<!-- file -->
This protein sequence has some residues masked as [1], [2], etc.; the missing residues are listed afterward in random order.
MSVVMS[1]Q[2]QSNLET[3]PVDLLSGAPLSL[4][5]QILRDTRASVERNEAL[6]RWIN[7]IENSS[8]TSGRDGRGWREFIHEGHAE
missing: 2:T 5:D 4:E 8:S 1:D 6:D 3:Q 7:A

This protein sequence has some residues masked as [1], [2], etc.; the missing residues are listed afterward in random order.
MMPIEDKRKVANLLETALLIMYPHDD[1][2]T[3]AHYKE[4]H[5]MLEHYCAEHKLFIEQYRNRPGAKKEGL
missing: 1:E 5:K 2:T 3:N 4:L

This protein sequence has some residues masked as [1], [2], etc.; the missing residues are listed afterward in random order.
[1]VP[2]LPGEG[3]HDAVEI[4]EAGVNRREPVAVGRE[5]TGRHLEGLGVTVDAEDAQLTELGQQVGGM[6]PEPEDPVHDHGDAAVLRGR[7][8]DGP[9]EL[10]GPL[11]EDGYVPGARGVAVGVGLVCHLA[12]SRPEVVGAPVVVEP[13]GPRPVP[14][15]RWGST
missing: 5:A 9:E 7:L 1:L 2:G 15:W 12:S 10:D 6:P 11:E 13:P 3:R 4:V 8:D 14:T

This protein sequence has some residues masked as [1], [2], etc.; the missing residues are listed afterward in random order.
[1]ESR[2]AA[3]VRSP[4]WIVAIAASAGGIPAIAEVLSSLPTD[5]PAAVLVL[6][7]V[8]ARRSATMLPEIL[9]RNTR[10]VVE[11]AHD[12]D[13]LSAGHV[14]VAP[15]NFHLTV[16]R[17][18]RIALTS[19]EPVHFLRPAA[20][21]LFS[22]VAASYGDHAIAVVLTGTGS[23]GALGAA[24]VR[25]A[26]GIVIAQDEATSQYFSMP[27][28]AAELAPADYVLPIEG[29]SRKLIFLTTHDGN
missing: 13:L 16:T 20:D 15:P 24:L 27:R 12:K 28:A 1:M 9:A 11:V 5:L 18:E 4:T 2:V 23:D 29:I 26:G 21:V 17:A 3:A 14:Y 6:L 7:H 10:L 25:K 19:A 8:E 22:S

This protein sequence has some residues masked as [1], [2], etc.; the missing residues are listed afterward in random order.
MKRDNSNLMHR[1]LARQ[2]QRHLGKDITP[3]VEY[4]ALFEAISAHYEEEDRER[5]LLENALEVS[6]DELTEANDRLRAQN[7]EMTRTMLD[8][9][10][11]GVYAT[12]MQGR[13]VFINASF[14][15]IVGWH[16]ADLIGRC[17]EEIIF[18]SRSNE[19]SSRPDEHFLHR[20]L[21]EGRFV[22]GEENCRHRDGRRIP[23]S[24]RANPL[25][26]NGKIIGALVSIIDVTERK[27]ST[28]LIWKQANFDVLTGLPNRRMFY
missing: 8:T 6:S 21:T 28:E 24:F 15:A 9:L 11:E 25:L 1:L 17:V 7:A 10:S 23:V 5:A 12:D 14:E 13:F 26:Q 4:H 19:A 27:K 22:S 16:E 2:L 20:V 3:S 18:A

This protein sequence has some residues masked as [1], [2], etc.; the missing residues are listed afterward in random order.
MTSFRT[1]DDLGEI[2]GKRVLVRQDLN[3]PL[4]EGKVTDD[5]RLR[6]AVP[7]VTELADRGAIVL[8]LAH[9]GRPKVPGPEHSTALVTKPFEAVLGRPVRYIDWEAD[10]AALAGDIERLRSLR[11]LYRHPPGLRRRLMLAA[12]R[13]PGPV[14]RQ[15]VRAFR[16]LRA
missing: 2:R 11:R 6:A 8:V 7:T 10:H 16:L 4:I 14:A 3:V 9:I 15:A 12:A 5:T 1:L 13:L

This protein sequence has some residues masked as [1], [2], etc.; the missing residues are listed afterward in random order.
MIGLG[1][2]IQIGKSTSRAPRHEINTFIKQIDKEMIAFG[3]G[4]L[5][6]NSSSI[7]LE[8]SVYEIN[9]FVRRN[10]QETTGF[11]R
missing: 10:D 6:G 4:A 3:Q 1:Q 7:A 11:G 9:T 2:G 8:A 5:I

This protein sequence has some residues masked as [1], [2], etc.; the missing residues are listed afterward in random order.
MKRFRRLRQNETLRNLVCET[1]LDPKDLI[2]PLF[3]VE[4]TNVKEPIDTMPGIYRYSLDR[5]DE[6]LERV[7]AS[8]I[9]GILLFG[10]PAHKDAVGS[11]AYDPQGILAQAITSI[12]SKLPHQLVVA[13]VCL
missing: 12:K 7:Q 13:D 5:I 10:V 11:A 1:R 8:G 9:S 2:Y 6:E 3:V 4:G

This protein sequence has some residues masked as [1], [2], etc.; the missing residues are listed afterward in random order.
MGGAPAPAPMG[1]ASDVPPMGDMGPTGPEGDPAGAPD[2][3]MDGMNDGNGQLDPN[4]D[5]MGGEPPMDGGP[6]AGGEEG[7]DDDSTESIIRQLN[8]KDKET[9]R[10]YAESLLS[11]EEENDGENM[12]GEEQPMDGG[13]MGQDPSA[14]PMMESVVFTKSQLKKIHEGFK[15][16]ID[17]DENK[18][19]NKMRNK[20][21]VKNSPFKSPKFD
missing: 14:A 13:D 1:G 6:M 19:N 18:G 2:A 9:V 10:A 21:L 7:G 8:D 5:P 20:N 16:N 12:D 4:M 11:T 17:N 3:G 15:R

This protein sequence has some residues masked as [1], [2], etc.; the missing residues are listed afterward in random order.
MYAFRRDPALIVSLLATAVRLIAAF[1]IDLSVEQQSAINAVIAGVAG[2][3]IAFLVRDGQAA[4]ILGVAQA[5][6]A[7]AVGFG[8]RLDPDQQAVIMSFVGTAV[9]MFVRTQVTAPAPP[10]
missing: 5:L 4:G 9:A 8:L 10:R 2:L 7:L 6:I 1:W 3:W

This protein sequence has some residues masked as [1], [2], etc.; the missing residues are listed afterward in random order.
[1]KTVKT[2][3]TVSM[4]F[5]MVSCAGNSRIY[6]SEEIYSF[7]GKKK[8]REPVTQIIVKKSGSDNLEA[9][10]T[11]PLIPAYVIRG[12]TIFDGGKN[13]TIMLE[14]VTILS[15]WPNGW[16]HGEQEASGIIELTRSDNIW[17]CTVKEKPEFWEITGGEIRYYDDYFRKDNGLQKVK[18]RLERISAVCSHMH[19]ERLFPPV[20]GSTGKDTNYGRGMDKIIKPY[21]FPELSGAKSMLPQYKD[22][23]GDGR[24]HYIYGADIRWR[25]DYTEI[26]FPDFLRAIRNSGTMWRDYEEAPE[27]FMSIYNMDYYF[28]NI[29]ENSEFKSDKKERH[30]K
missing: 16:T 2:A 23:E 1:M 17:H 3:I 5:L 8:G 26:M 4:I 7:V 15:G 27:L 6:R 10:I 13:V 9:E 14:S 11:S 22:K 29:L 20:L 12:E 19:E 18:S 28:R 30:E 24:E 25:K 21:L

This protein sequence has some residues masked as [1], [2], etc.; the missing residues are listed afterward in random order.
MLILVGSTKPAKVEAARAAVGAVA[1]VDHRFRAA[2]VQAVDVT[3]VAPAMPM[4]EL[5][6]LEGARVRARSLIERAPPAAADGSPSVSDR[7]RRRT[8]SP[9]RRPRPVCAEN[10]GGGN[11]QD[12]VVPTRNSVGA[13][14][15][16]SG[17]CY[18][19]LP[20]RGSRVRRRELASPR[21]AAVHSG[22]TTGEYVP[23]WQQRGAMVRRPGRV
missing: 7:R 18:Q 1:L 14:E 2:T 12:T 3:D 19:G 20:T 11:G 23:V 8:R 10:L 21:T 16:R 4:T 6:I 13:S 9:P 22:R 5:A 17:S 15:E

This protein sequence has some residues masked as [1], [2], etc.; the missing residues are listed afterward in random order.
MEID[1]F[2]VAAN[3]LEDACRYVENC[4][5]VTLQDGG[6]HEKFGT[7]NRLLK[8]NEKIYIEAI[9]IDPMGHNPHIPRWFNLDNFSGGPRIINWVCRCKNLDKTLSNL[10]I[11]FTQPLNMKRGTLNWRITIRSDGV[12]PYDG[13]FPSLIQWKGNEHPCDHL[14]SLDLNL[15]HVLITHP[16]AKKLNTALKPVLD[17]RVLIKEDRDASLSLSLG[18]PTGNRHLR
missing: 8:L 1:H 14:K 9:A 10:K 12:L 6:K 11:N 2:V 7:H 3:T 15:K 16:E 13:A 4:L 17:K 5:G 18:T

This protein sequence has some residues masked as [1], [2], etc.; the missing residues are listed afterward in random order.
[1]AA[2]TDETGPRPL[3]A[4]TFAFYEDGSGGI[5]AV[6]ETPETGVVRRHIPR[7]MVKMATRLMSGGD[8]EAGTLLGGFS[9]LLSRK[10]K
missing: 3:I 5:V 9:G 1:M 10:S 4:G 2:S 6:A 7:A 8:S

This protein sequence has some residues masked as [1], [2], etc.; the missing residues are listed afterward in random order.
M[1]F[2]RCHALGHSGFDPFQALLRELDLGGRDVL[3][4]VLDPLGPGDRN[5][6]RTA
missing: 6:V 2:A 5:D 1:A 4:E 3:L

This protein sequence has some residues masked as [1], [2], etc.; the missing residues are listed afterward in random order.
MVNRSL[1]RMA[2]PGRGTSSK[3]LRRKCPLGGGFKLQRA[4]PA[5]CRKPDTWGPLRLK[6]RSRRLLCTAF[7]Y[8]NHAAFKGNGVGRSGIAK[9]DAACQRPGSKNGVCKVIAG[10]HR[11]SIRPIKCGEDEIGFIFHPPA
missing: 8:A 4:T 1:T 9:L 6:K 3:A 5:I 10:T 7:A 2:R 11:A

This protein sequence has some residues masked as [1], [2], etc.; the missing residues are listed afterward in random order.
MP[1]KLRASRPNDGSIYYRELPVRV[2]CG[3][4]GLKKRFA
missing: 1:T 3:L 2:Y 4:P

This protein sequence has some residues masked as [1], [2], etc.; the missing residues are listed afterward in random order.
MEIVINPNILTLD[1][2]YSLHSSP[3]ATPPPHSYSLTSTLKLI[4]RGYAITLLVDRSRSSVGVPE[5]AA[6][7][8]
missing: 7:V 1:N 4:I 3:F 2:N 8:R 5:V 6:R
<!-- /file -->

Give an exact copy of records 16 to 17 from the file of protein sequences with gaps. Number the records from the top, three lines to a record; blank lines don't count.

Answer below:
This protein sequence has some residues masked as [1], [2], etc.; the missing residues are listed afterward in random order.
MVNRSL[1]RMA[2]PGRGTSSK[3]LRRKCPLGGGFKLQRA[4]PA[5]CRKPDTWGPLRLK[6]RSRRLLCTAF[7]Y[8]NHAAFKGNGVGRSGIAK[9]DAACQRPGSKNGVCKVIAG[10]HR[11]SIRPIKCGEDEIGFIFHPPA
missing: 8:A 4:T 1:T 9:L 6:K 3:A 5:I 10:T 7:A 2:R 11:A

This protein sequence has some residues masked as [1], [2], etc.; the missing residues are listed afterward in random order.
MP[1]KLRASRPNDGSIYYRELPVRV[2]CG[3][4]GLKKRFA
missing: 1:T 3:L 2:Y 4:P